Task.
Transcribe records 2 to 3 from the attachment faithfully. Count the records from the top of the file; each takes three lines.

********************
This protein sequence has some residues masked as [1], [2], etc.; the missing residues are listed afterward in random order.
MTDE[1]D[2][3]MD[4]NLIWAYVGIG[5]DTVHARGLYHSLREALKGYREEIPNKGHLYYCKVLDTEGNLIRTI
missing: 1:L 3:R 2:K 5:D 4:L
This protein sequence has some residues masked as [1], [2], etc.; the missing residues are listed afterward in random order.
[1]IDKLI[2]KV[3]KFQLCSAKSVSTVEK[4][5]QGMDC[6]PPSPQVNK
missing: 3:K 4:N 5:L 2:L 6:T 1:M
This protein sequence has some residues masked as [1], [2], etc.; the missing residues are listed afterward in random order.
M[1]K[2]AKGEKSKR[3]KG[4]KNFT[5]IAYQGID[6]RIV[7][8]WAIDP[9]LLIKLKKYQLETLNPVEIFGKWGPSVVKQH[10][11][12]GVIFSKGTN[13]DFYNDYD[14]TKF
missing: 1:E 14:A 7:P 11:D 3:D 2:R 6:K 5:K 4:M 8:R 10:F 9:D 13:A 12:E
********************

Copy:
This protein sequence has some residues masked as [1], [2], etc.; the missing residues are listed afterward in random order.
[1]IDKLI[2]KV[3]KFQLCSAKSVSTVEK[4][5]QGMDC[6]PPSPQVNK
missing: 3:K 4:N 5:L 2:L 6:T 1:M
This protein sequence has some residues masked as [1], [2], etc.; the missing residues are listed afterward in random order.
M[1]K[2]AKGEKSKR[3]KG[4]KNFT[5]IAYQGID[6]RIV[7][8]WAIDP[9]LLIKLKKYQLETLNPVEIFGKWGPSVVKQH[10][11][12]GVIFSKGTN[13]DFYNDYD[14]TKF
missing: 1:E 14:A 7:P 11:D 3:D 2:R 6:K 5:K 4:M 8:R 10:F 9:D 13:A 12:E